James Blake, KOKO, 14 June 2011

When Klavierwerke was released in September 2010 the critics were anticipating a successful debut album from James Blake, and he didn’t disappoint. James is shy, cute, elegant, humble and sophisticated – just like his music. His mix of dubstep, drum and bass and R&B is probably the most original thing to have come out of 2011.

The adoring crowd in Koko last night understood that perfectly, and knew this gig in Mornington Crescent was not to be missed.

The predictably sold-out performance was so perfect and emotional the young hero should be playing on bigger stages in a matter of months.

What made it so special and heartfelt was, first off, James’ unbelievable voice. It’s an instrument in itself, as he modulates his tone according to the intensity of the song. In the superb I Never Learnt To Share it is painful and mischievous, while in Unluck it is shaking and irregular. Live you can really feel how powerful his chords are and how intense his singing is, in spite of his surprisingly minimal musical background.

James might look rather introverted, but he is living proof that you don’t need to come on stage half an hour late and smash everything around you to rock the show. He simply played his piano, and that was enough to turn Limit To Your Love and To Care (Like You) into modern classics.

Potentially, James Blake’s debut could have been commercial suicide. It’s perfectly produced, innovative and forward thinking, but songs amalgamating silence, piano crescendos, echoes over echoes and minimal beats take some getting used to.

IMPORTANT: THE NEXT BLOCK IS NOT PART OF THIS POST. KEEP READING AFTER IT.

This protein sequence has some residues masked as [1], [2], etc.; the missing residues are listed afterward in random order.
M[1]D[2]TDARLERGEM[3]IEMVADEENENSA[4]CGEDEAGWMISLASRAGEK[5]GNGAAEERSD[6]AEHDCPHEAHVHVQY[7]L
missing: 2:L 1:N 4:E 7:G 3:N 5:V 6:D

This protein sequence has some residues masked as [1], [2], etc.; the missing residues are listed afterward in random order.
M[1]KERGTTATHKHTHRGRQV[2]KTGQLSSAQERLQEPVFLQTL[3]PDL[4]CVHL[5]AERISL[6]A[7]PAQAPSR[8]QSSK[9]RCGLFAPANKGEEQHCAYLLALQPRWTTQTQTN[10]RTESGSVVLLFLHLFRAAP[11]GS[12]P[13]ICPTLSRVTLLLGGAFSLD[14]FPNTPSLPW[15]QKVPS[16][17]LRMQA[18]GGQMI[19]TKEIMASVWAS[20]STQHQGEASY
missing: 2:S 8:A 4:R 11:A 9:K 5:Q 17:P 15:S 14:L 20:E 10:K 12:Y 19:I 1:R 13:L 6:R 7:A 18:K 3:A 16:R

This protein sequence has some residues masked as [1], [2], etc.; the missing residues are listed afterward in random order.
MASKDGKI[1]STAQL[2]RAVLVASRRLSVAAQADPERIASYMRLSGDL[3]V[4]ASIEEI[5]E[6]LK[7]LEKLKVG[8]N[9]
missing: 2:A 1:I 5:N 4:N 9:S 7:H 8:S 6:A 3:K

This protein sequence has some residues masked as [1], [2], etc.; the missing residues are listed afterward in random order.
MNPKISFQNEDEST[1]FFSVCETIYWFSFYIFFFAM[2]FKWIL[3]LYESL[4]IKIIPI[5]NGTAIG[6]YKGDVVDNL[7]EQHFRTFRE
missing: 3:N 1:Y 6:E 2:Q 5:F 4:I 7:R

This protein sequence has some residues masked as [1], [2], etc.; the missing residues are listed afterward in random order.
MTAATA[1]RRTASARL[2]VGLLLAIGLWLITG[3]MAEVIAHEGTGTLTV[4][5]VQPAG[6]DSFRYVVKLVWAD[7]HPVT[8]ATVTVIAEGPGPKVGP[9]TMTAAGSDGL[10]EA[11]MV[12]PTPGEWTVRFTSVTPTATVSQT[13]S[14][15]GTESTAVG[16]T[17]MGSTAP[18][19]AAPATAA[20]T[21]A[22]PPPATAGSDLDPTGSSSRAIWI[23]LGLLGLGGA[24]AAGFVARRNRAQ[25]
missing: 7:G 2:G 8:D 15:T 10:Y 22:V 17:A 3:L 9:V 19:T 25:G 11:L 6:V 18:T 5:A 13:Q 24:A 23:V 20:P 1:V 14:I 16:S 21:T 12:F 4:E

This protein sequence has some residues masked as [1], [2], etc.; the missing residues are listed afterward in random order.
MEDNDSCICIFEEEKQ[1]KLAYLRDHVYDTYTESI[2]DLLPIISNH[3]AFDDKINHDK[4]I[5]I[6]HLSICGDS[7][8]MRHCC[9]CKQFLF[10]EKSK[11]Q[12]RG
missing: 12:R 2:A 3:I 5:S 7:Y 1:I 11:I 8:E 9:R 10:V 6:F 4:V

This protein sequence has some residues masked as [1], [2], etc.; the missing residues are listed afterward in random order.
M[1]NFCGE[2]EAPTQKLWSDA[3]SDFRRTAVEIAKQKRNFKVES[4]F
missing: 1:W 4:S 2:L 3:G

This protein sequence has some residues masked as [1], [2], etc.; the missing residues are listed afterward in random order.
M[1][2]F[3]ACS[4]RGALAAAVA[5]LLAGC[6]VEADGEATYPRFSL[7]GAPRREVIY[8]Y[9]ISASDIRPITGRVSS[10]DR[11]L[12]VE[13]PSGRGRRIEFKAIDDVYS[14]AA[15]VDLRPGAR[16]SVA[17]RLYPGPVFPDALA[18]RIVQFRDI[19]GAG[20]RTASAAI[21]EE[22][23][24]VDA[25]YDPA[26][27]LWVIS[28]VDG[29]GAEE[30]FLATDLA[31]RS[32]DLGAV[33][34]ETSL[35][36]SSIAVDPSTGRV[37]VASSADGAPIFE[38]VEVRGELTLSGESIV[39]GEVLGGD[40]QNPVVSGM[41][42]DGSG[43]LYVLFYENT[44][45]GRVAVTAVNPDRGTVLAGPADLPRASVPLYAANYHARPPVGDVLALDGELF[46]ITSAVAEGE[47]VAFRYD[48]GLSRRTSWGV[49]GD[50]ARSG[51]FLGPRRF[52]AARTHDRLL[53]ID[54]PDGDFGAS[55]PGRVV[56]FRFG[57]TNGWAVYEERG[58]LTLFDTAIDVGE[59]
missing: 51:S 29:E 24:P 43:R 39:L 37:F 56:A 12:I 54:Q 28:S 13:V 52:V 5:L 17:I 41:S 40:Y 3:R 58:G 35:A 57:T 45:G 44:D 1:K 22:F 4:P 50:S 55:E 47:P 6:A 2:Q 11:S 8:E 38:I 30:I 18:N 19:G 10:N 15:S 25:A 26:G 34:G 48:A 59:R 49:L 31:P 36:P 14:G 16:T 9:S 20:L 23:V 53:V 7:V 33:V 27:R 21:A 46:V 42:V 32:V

James’ interpretation, or reinvention, of dubstep is quite unique. While Magnetic Man is radio-friendly and Burial can be too dark for the average pop fan, James Blake pushes the limits one step further without losing any of his appeal. Despite his androgynous voice, his music is not as difficult as it seems on surface, and his Feist cover, Limit To Your Love, was the anthemic moment of the night.

This was a truly fantastic gig made possible by a young guy who has surely earned a Mercury Prize Nomination next month. Koko might have been his highest point so far, but at this rate his sophomore will take him to Brixton Academy.

By Silvia Rucchin

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One comment

  1. James Blake is too good for words. He’s changed my perception of music as a whole and his music is powerful. As a whole I find him inspirational and I really agree with a lot said here.
    I was dying to go KOKO yesterday. 😦

    Very well written piece!

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